The Next Sweet Thing 

High-end chocolate makers such as Scharffen Berger are revolutionizing how Americans view cacao.

After closing time at Bittersweet Chocolate Cafe one evening last month, twenty heads bent over plates with small squares of dark chocolate set around the rim. Twenty mouths worked busily and forty eyes gleamed bright. "I smell jasmine," a coiffed middle-aged woman told her co-workers. Her friend was already on to the next sample. "Oh, that's smoky!" she exclaimed.

Such a scene wouldn't have taken place even five years ago. Until recently, any American who could discern the difference between bittersweet and baking chocolate might have passed as sophisticated. All the rest of us knew, pretty much, was light and dark, and by and large we preferred the light. But those days may soon be history. Just as beer and coffee have been turned into experiences rather than mere habits, chocolate enthusiasts in the gastronomically forward-looking Bay Area have begun to view the cacao bean much the way an oenophile perceives wine grapes. Forget Hershey, Pennsylvania: A new crop of manufacturers, confectioners, publishers, vendors, and serious connoisseurs -- many of them based here in the East Bay -- are bestowing upon the cacao-challenged a bewildering array of new choices. Would you like 62 percent or 84 percent cocoa content? Criollo or Forastero? Do you prefer your beans from Venezuela, or would Javanese or Ghanaian varieties be more to your liking?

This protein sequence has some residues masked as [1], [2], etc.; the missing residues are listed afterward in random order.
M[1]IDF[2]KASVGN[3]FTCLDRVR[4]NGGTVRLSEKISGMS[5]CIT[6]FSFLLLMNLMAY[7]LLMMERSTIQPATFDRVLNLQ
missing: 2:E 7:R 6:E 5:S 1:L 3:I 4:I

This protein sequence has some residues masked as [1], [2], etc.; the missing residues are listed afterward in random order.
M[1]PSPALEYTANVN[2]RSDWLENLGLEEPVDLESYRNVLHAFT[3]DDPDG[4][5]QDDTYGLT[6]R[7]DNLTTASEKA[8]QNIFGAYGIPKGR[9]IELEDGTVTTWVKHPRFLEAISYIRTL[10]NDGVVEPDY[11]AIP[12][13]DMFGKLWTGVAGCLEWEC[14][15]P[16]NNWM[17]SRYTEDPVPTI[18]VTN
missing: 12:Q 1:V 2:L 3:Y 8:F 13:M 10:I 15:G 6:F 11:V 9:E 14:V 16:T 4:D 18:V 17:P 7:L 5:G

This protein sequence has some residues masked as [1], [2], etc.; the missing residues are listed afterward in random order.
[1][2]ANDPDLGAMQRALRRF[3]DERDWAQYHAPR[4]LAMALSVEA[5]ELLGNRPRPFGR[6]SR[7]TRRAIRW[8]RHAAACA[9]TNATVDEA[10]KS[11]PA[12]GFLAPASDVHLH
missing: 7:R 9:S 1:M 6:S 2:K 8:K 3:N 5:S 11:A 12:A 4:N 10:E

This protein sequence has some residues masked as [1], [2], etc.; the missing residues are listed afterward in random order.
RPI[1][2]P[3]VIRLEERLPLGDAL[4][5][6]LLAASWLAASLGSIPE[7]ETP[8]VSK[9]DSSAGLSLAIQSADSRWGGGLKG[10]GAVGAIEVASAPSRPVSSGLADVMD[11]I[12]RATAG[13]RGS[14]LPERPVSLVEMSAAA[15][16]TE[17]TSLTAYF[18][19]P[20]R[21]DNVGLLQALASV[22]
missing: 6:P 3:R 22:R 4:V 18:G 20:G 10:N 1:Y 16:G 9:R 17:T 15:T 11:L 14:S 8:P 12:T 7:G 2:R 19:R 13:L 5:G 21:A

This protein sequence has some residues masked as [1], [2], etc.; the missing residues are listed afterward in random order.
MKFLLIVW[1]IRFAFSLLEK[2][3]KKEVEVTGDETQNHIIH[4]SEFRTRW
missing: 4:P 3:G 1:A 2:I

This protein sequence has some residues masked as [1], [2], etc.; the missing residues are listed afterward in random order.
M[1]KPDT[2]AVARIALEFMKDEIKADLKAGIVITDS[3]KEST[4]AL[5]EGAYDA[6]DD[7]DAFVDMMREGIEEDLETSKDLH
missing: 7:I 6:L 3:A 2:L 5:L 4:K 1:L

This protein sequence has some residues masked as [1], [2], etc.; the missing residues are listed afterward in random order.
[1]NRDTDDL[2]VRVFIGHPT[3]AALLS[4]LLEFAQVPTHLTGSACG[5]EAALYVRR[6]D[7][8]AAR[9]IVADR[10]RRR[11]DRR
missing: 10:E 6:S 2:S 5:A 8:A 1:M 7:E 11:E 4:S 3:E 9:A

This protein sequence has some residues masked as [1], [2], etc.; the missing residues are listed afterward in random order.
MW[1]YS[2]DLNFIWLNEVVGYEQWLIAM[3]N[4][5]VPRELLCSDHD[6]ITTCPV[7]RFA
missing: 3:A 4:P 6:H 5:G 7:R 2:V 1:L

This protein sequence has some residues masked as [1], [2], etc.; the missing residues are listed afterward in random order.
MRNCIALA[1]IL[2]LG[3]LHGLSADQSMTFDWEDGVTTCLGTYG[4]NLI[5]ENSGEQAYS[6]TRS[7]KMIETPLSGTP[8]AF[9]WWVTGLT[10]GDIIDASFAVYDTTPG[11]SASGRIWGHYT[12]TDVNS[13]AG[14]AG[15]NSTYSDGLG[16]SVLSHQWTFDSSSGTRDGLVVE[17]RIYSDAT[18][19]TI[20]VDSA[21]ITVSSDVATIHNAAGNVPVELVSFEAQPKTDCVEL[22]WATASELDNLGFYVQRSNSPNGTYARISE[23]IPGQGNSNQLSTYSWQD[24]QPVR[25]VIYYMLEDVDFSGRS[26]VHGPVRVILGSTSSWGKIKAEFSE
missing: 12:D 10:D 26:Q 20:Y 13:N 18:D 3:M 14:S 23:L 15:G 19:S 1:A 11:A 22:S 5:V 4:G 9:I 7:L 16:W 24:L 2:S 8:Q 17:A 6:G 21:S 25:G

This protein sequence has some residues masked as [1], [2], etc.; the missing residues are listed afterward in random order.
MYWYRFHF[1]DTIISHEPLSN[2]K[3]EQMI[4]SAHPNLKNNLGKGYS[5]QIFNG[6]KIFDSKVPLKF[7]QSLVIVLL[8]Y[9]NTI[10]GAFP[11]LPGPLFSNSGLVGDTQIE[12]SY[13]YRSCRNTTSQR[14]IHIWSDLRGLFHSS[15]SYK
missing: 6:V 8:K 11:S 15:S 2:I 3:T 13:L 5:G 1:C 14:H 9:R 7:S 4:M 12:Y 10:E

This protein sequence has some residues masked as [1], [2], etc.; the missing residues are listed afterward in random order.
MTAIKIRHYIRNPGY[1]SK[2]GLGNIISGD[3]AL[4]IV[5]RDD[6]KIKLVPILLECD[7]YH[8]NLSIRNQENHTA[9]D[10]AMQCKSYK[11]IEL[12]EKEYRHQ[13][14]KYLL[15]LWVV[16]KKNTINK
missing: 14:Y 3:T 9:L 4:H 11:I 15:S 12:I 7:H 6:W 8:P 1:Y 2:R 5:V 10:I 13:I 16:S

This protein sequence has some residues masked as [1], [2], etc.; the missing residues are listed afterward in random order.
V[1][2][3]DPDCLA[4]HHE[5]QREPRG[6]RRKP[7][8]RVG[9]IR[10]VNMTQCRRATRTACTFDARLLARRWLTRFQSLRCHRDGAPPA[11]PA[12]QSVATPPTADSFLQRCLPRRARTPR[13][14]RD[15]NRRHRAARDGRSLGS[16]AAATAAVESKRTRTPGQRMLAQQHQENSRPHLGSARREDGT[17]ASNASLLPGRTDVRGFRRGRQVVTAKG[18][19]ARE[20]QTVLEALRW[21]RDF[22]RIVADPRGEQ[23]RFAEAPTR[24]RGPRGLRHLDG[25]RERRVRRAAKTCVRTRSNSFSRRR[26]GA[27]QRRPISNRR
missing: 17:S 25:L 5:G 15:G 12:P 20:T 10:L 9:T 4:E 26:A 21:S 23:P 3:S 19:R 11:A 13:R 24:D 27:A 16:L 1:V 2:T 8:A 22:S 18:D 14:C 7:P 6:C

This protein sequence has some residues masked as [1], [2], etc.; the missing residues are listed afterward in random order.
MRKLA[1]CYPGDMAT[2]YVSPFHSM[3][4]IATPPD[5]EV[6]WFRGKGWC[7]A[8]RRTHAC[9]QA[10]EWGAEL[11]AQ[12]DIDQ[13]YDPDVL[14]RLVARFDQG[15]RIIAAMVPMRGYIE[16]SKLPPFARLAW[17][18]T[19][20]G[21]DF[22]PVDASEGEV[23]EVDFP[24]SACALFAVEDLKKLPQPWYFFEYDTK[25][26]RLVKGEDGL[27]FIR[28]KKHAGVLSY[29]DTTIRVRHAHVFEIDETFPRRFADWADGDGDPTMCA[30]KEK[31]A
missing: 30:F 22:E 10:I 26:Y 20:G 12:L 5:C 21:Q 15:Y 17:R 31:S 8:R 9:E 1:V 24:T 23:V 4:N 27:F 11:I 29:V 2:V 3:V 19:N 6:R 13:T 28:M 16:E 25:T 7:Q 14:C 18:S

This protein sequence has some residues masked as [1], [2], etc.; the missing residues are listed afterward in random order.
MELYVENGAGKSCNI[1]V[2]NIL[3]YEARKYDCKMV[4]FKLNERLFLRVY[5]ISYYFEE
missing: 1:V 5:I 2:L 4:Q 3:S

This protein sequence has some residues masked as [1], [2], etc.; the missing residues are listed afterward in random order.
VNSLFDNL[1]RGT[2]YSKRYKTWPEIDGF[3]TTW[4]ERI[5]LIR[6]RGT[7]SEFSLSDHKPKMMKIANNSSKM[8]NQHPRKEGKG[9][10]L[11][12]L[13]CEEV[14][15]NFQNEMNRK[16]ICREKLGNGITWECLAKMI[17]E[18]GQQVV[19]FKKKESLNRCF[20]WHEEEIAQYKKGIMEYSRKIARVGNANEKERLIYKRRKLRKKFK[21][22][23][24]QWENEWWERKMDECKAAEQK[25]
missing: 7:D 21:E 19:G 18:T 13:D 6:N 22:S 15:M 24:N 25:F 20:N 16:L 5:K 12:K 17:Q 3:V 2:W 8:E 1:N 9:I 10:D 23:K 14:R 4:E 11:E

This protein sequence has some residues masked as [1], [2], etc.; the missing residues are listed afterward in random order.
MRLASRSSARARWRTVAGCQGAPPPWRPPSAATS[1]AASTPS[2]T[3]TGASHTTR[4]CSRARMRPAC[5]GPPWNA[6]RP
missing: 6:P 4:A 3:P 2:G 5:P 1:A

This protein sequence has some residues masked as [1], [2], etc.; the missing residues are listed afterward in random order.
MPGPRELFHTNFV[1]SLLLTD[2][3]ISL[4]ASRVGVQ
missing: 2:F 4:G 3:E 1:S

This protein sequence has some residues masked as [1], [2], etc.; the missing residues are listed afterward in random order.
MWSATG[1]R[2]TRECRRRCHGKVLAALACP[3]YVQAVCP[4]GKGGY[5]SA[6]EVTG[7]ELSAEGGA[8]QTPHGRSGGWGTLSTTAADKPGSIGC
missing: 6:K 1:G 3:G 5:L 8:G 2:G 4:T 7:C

Welcome to the Chocolate Revolution.


It's Good for You